Cheery, free-blooming South African natives with daisy flowers that close when shaded, during heavy overcast, and at night. Use in broad massesas ground cover, in borders and parking strips, along rural roadsides, as filler among low shrubs. Broadcast seed where plants are to grow; sow in early spring (or in late fall or winter, in mildest climates). Do best in light soil. For other plants known as African daisy, see Arctotis and Osteospermum.
D. ecklonis. See Osteospermum ecklonis
D. fruticosa. See Osteospermum fruticosum
D. pluvialis. Branched stems 416 in. high. Leaves to 3 in. long, 1 in. wide, coarsely toothed. Yellow-centered, 1- to 2-in.-wide flower heads with rays that are white above, violet or purple beneath. 'Glistening White', a dwarf form with 4-in.-wide flowers, is especially desirable.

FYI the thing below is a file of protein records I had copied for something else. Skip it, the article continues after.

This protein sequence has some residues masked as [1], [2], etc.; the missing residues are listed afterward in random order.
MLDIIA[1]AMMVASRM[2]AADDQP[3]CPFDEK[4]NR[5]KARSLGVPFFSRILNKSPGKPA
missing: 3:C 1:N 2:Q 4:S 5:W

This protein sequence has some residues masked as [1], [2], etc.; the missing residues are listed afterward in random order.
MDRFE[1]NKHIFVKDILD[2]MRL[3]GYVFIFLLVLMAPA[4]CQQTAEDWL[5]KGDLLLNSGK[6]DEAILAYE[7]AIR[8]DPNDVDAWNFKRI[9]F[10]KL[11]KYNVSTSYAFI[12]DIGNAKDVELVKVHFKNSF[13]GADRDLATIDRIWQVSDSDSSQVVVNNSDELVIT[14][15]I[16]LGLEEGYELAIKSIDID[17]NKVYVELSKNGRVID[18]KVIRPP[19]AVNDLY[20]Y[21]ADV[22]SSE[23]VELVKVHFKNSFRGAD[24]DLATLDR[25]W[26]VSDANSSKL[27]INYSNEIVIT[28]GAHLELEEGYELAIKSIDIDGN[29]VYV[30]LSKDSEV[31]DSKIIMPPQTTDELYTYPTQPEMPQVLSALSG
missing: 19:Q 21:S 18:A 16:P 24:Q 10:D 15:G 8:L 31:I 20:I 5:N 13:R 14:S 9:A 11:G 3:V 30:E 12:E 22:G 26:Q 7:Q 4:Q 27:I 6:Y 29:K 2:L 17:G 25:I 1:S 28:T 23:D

D. sinuata. Best known of annual African daisies. To 412 in. high. Narrow, 2- to 3-in.-long leaves with a few teeth or shallow cuts. Flowers 1 in. wide, with orange-yellow rays that are sometimes deep violet at the base; centers are yellow or dark with flecks of yellow. Hybrids between this species and D. pluvialis come in white and shades of yellow and light orange, often with contrasting dark centers.
In north Florida, grow this species as a summer annual. In central and south Florida, it can also be grown as a winter annual, but it's susceptible to soil-borne diseases that make it short lived there. Not bothered by deer.